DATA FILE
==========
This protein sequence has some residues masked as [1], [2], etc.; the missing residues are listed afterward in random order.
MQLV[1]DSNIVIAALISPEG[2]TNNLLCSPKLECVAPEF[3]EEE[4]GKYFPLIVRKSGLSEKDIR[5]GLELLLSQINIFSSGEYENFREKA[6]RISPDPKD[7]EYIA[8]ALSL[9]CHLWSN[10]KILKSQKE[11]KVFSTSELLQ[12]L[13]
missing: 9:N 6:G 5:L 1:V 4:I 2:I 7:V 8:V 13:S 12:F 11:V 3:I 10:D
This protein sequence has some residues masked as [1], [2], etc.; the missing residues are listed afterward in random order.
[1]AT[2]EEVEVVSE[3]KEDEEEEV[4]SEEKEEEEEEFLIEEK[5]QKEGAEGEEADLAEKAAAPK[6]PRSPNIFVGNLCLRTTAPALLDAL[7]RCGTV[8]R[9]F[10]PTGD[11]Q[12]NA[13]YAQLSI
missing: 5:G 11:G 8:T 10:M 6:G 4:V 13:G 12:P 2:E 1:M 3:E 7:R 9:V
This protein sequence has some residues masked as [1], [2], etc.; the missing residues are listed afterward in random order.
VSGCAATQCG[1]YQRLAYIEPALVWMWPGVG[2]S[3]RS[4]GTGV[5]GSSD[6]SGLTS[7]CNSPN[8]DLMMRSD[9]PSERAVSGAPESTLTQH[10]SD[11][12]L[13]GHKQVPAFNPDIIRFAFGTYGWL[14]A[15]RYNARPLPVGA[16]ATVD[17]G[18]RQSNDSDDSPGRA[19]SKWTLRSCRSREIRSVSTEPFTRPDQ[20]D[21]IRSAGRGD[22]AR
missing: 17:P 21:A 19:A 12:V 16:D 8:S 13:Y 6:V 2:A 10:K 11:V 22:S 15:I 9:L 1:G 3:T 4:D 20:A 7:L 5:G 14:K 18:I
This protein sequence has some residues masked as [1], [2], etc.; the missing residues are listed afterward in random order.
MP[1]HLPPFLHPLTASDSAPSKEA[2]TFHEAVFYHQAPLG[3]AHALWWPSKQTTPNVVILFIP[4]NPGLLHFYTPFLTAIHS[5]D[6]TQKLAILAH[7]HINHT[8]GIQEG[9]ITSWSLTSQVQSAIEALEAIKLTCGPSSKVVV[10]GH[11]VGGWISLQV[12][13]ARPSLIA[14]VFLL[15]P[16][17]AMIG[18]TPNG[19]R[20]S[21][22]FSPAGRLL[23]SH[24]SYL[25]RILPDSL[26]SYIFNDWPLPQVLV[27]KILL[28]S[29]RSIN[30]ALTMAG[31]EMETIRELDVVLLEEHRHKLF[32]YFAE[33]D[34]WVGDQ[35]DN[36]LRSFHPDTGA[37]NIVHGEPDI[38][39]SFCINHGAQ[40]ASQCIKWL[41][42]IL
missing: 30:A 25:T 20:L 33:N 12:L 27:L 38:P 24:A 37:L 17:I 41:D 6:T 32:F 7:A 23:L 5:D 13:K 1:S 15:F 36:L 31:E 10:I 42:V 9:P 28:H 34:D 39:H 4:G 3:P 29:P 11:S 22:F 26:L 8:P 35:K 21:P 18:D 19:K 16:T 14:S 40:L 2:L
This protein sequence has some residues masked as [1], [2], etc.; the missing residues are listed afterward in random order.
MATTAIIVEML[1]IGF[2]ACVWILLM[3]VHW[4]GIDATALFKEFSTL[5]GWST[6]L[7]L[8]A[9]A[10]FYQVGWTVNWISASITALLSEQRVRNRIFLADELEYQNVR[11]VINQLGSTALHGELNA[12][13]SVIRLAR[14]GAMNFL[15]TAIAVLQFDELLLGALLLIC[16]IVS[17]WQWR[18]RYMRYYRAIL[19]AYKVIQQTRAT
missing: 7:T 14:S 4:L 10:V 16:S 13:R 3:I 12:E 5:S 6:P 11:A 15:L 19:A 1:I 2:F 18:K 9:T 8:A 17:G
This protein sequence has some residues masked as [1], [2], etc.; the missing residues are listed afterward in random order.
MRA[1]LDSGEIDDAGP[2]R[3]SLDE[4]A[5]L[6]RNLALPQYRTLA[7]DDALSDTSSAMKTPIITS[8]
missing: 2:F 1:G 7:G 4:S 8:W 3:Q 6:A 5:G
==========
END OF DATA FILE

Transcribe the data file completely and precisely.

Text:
This protein sequence has some residues masked as [1], [2], etc.; the missing residues are listed afterward in random order.
MQLV[1]DSNIVIAALISPEG[2]TNNLLCSPKLECVAPEF[3]EEE[4]GKYFPLIVRKSGLSEKDIR[5]GLELLLSQINIFSSGEYENFREKA[6]RISPDPKD[7]EYIA[8]ALSL[9]CHLWSN[10]KILKSQKE[11]KVFSTSELLQ[12]L[13]
missing: 9:N 6:G 5:L 1:V 4:I 2:I 7:V 8:V 13:S 12:F 11:V 3:I 10:D
This protein sequence has some residues masked as [1], [2], etc.; the missing residues are listed afterward in random order.
[1]AT[2]EEVEVVSE[3]KEDEEEEV[4]SEEKEEEEEEFLIEEK[5]QKEGAEGEEADLAEKAAAPK[6]PRSPNIFVGNLCLRTTAPALLDAL[7]RCGTV[8]R[9]F[10]PTGD[11]Q[12]NA[13]YAQLSI
missing: 5:G 11:G 8:T 10:M 6:G 4:V 13:G 12:P 2:E 1:M 3:E 7:R 9:V
This protein sequence has some residues masked as [1], [2], etc.; the missing residues are listed afterward in random order.
VSGCAATQCG[1]YQRLAYIEPALVWMWPGVG[2]S[3]RS[4]GTGV[5]GSSD[6]SGLTS[7]CNSPN[8]DLMMRSD[9]PSERAVSGAPESTLTQH[10]SD[11][12]L[13]GHKQVPAFNPDIIRFAFGTYGWL[14]A[15]RYNARPLPVGA[16]ATVD[17]G[18]RQSNDSDDSPGRA[19]SKWTLRSCRSREIRSVSTEPFTRPDQ[20]D[21]IRSAGRGD[22]AR
missing: 17:P 21:A 19:A 12:V 16:D 8:S 13:Y 6:V 2:A 10:K 11:V 22:S 15:I 9:L 1:G 3:T 4:D 20:A 7:L 5:G 14:K 18:I
This protein sequence has some residues masked as [1], [2], etc.; the missing residues are listed afterward in random order.
MP[1]HLPPFLHPLTASDSAPSKEA[2]TFHEAVFYHQAPLG[3]AHALWWPSKQTTPNVVILFIP[4]NPGLLHFYTPFLTAIHS[5]D[6]TQKLAILAH[7]HINHT[8]GIQEG[9]ITSWSLTSQVQSAIEALEAIKLTCGPSSKVVV[10]GH[11]VGGWISLQV[12][13]ARPSLIA[14]VFLL[15]P[16][17]AMIG[18]TPNG[19]R[20]S[21][22]FSPAGRLL[23]SH[24]SYL[25]RILPDSL[26]SYIFNDWPLPQVLV[27]KILL[28]S[29]RSIN[30]ALTMAG[31]EMETIRELDVVLLEEHRHKLF[32]YFAE[33]D[34]WVGDQ[35]DN[36]LRSFHPDTGA[37]NIVHGEPDI[38][39]SFCINHGAQ[40]ASQCIKWL[41][42]IL
missing: 30:A 25:T 20:L 33:N 12:L 27:L 38:P 24:A 37:L 17:I 41:D 6:T 32:F 7:A 23:L 5:D 13:K 1:S 15:F 36:L 31:E 10:I 42:V 9:P 28:H 34:D 39:H 4:G 3:P 29:P 11:S 22:F 26:L 8:P 35:K 21:P 18:D 19:K 16:T 14:S 40:L 2:L
This protein sequence has some residues masked as [1], [2], etc.; the missing residues are listed afterward in random order.
MATTAIIVEML[1]IGF[2]ACVWILLM[3]VHW[4]GIDATALFKEFSTL[5]GWST[6]L[7]L[8]A[9]A[10]FYQVGWTVNWISASITALLSEQRVRNRIFLADELEYQNVR[11]VINQLGSTALHGELNA[12][13]SVIRLAR[14]GAMNFL[15]TAIAVLQFDELLLGALLLIC[16]IVS[17]WQWR[18]RYMRYYRAIL[19]AYKVIQQTRAT
missing: 7:T 14:S 4:L 10:V 16:S 13:R 3:I 12:E 5:S 6:P 11:A 15:L 19:A 1:I 2:F 18:K 9:T 8:A 17:G
This protein sequence has some residues masked as [1], [2], etc.; the missing residues are listed afterward in random order.
MRA[1]LDSGEIDDAGP[2]R[3]SLDE[4]A[5]L[6]RNLALPQYRTLA[7]DDALSDTSSAMKTPIITS[8]
missing: 2:F 1:G 7:G 4:S 8:W 3:Q 6:A 5:G